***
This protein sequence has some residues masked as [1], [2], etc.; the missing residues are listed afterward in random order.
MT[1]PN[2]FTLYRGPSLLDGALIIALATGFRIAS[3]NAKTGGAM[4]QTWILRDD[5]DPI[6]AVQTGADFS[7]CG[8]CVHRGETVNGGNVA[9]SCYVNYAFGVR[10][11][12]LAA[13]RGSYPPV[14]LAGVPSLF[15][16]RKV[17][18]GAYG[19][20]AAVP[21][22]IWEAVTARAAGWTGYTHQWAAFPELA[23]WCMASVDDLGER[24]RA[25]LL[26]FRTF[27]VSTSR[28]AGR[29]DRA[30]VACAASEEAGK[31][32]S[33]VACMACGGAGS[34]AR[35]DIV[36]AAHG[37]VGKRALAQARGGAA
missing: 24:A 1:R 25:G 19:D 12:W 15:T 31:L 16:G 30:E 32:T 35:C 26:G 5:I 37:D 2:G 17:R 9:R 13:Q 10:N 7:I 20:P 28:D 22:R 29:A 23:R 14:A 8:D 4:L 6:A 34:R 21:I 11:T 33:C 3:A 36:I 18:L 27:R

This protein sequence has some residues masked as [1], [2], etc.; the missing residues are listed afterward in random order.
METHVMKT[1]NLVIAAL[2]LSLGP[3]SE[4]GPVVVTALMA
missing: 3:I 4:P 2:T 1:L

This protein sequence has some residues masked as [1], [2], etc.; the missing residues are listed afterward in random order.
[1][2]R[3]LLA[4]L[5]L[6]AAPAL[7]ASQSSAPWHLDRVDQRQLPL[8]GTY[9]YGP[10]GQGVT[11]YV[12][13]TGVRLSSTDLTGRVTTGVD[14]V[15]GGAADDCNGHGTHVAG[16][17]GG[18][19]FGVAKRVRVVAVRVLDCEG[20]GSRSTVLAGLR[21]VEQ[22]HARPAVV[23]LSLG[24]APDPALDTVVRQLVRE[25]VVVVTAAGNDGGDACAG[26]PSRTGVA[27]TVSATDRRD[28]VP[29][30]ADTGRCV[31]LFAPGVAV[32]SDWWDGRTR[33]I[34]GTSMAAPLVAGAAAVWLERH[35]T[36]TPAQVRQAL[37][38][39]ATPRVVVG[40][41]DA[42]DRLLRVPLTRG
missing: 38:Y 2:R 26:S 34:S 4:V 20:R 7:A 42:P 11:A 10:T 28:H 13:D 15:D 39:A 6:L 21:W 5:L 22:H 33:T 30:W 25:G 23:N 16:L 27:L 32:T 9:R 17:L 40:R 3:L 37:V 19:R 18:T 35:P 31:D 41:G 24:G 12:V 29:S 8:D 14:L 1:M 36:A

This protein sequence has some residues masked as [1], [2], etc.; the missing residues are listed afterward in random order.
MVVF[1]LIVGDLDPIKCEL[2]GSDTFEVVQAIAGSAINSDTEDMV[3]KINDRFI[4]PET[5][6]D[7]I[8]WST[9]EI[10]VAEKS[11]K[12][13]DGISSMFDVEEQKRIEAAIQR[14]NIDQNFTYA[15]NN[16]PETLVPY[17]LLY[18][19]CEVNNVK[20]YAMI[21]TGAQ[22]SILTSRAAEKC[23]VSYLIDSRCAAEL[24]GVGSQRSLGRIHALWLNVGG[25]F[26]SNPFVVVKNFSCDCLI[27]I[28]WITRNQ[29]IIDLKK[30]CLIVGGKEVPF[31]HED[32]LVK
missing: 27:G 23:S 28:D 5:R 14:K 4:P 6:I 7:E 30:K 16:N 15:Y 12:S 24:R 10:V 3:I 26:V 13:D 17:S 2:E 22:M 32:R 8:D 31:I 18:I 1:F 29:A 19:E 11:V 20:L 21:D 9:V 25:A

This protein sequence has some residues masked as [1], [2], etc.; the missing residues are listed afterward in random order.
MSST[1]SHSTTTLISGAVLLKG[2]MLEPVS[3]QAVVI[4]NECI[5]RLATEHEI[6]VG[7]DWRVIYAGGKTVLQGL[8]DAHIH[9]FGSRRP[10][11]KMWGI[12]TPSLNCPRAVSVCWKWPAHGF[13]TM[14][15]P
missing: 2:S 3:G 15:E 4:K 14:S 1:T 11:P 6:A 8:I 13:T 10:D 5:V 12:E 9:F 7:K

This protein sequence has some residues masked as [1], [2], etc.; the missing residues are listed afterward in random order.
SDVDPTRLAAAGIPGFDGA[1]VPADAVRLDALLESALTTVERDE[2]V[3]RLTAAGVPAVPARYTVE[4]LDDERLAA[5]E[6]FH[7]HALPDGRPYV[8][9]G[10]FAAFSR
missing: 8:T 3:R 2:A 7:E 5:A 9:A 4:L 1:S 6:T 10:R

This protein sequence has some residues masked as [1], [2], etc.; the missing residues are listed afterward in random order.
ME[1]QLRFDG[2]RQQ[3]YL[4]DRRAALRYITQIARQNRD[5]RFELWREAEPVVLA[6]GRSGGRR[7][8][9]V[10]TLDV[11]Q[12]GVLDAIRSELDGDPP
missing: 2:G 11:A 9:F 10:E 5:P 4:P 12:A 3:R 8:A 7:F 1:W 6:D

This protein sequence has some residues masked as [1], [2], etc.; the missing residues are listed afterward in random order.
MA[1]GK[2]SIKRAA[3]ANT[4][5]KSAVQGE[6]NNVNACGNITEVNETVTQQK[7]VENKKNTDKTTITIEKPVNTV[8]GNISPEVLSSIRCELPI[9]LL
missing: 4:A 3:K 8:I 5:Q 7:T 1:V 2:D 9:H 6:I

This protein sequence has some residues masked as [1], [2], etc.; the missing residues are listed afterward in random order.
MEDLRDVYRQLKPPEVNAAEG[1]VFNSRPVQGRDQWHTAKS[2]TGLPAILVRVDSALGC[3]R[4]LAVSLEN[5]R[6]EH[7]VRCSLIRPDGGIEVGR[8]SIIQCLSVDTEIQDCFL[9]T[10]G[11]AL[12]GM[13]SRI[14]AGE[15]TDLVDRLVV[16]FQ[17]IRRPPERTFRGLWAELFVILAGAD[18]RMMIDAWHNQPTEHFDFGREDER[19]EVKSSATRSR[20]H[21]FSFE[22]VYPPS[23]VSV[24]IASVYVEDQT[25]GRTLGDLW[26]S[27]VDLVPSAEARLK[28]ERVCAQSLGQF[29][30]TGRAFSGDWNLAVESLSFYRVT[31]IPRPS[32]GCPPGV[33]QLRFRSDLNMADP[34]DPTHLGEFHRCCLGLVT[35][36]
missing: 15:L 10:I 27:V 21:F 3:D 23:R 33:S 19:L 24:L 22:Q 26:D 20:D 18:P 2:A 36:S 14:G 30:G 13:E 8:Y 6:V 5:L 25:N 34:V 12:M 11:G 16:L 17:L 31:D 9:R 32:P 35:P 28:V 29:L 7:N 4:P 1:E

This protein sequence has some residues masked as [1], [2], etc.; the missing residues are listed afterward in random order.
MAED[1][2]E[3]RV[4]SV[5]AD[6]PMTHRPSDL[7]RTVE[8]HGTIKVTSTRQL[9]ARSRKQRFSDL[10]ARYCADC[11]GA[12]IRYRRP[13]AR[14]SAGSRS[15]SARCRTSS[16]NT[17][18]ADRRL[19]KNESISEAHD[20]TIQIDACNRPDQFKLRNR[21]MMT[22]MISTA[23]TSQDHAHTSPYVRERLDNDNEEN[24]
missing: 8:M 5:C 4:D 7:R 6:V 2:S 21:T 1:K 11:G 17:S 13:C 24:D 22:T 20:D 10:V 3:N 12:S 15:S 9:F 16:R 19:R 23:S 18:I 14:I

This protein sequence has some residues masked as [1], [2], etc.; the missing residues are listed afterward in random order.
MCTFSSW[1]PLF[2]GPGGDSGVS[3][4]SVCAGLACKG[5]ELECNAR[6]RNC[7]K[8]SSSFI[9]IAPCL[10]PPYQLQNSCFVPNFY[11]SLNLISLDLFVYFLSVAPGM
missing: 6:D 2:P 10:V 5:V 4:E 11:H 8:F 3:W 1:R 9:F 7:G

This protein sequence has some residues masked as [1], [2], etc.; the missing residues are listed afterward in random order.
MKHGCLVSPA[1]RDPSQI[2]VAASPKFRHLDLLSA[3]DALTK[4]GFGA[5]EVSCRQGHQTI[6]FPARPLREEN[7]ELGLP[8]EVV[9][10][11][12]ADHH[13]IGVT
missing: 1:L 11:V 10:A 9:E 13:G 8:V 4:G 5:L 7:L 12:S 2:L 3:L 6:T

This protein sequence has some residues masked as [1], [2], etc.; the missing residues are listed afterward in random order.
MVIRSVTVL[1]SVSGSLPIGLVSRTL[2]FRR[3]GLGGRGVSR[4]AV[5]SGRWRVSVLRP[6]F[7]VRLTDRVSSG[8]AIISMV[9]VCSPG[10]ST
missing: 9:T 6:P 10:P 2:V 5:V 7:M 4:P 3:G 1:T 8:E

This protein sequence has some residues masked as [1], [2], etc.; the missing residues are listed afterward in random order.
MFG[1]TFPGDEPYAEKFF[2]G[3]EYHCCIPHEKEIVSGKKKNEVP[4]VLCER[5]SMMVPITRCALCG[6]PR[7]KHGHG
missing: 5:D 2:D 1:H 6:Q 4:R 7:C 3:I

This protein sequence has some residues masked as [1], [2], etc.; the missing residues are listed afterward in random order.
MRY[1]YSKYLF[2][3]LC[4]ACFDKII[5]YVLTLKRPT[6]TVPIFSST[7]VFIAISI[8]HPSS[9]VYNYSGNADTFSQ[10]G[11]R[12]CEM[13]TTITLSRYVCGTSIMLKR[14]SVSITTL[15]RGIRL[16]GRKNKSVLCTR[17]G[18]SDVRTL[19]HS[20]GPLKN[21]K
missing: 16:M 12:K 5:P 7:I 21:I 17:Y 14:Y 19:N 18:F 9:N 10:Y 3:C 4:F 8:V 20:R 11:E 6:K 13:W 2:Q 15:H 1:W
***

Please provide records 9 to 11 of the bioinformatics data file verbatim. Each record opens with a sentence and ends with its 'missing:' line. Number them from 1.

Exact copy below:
This protein sequence has some residues masked as [1], [2], etc.; the missing residues are listed afterward in random order.
MEDLRDVYRQLKPPEVNAAEG[1]VFNSRPVQGRDQWHTAKS[2]TGLPAILVRVDSALGC[3]R[4]LAVSLEN[5]R[6]EH[7]VRCSLIRPDGGIEVGR[8]SIIQCLSVDTEIQDCFL[9]T[10]G[11]AL[12]GM[13]SRI[14]AGE[15]TDLVDRLVV[16]FQ[17]IRRPPERTFRGLWAELFVILAGAD[18]RMMIDAWHNQPTEHFDFGREDER[19]EVKSSATRSR[20]H[21]FSFE[22]VYPPS[23]VSV[24]IASVYVEDQT[25]GRTLGDLW[26]S[27]VDLVPSAEARLK[28]ERVCAQSLGQF[29][30]TGRAFSGDWNLAVESLSFYRVT[31]IPRPS[32]GCPPGV[33]QLRFRSDLNMADP[34]DPTHLGEFHRCCLGLVT[35][36]
missing: 15:L 10:I 27:V 21:F 3:D 23:R 33:S 19:L 24:L 22:Q 26:D 20:D 18:P 2:A 36:S 14:G 30:G 13:E 8:Y 6:V 5:L 25:N 34:V 12:M 11:G 16:L 17:L 31:D 9:R 32:P 35:P 28:V 29:L 7:N 4:P 1:E

This protein sequence has some residues masked as [1], [2], etc.; the missing residues are listed afterward in random order.
MAED[1][2]E[3]RV[4]SV[5]AD[6]PMTHRPSDL[7]RTVE[8]HGTIKVTSTRQL[9]ARSRKQRFSDL[10]ARYCADC[11]GA[12]IRYRRP[13]AR[14]SAGSRS[15]SARCRTSS[16]NT[17][18]ADRRL[19]KNESISEAHD[20]TIQIDACNRPDQFKLRNR[21]MMT[22]MISTA[23]TSQDHAHTSPYVRERLDNDNEEN[24]
missing: 8:M 5:C 4:D 7:R 6:V 2:S 21:T 1:K 11:G 17:S 13:C 24:D 22:T 20:D 10:V 3:N 12:S 15:S 9:F 16:R 19:R 23:S 18:I 14:I

This protein sequence has some residues masked as [1], [2], etc.; the missing residues are listed afterward in random order.
MCTFSSW[1]PLF[2]GPGGDSGVS[3][4]SVCAGLACKG[5]ELECNAR[6]RNC[7]K[8]SSSFI[9]IAPCL[10]PPYQLQNSCFVPNFY[11]SLNLISLDLFVYFLSVAPGM
missing: 6:D 2:P 10:V 5:V 4:E 11:H 8:F 3:W 1:R 9:F 7:G